The invention of the sewing machine during the 1860’s allowed women to make their own clothes at home which resulted in the mass production of ready-to-wear clothes for the middle classes. After the 1860’s, ready-made articles of clothing became more popular, Debenham and Freebody stating that ‘“[t]he increasing taste for Made-up Costumes, in every material, has compelled us to enlarge our Costume Room since last season.”’ Ready-made clothes prescribed a figure with which women had to accord, and thus shaped women’s behaviour and the way that they perceived their own bodies.
Since home-made garments required patterns, there was more exposure to a pre-constructed and delineated female form. In 1850 ‘the World of Fashion began to include, in each month’s issue, a collection of patterns “in order that ladies of distinction and their dressmakers may possess the utmost facilities for constructing their costumes with the most approved Taste in the Highest and most perfect Style of Fashion”’. It was not only ‘ladies of distinction’ who used patterns, however, as shortly afterwards they were made available to the masses. These patterns were versatile and could be altered to suit a range of dimensions: the Young Ladies’ Journal (1885) included free paper patterns that ‘unless otherwise ordered, are supplied a medium size and are so perfectly cut that they can be readily adapted to suit any figure.’ Le Follet (1888) describes the dimensions for sizes in bodice patterns:
[w]ith these four patterns, a dressmaker will be able to fit all her customers with at most some slight alteration, instead of having to cut a new pattern for each…The sizes are: small, 23 waist, 36 bust; medium, 25 waist, 39 bust; large, 29 waist, 43 bust; very large, 33 waist, 46 bust.
Measurements that were more or less than the stated sizes were perceived as significant deviations from the normal standards for the nineteenth century female figure.
With the advent of ready-made clothing, a fundamental change occurred in the relationship between women and their apparel. Clothing came to shape the woman, rather than the woman’s body dictating the measurements of her garments. The introduction of ready-made clothes and corsets designed in specific sizes indicated the presence of an ideal that the female body should aspire to reach. This ideal was associated with moral and aesthetic concepts in which slenderness was associated with beauty and passivity and a small waist with delicacy. Failure to meet these standards, or to select the most fashionable clothing had the potential for social disaster, as reflected in Hardy’s hyperbole when describing Lucetta’s difficult sartorial decision: ‘[i]t was finally decided by Miss Templeman that she would be the cherry-coloured person at all hazards.’ Clothing was the shaping force of the body with a power to alter individual identity so great that Miss Templeman deems it potentially costly for her to decide upon the wrong gown.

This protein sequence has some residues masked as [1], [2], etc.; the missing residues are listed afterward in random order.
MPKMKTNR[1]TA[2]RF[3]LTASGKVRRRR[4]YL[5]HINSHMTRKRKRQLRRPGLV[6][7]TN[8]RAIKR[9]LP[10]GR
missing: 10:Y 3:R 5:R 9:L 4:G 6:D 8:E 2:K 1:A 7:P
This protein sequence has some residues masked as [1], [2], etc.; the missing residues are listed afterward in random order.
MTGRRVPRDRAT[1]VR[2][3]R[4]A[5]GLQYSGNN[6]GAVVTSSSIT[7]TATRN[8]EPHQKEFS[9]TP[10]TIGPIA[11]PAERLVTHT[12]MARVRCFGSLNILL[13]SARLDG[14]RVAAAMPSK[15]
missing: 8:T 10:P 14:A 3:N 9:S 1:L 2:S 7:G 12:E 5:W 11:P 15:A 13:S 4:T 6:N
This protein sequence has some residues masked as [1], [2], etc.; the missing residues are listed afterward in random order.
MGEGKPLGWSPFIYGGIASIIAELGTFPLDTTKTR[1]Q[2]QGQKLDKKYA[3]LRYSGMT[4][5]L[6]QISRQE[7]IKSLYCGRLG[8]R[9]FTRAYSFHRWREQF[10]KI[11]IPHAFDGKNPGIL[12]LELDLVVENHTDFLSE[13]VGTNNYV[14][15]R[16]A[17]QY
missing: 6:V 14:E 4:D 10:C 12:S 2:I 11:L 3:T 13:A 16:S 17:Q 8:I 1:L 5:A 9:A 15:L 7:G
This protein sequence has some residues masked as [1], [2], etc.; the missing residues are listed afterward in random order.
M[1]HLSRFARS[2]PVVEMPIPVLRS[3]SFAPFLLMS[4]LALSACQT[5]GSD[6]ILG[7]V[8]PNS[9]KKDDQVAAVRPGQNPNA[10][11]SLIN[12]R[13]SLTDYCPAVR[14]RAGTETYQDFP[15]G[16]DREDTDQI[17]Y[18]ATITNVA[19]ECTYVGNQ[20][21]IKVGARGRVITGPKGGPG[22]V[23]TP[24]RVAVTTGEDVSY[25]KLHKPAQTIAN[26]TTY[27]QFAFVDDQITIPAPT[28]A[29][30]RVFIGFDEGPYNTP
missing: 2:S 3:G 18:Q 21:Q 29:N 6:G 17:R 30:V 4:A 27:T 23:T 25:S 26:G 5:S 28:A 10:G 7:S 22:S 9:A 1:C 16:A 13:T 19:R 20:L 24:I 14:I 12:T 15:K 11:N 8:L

J. Flanders, Consuming Passions: Leisure and Pleasure in Victorian Britain (London: Harper Press, 2006), p.65
 Adburgham, Shops and Shopping 1800-1914, p.135
 Adburgham, Shops and Shopping 1800-1914, p.115 quotation from World of Fashion, August, 1850
 Adburgham, Shops and Shopping 1800-1914, p.121
 Anon., ‘To Professional and Amateur Dressmakers’, issue 505
Le Follet: Journal du Grand Monde, Fashion, Polite Literature, Beaux Arts &c. &c. (London,England), 1st September, 1888
 Hardy, The Mayor of Casterbridge, pp.155-6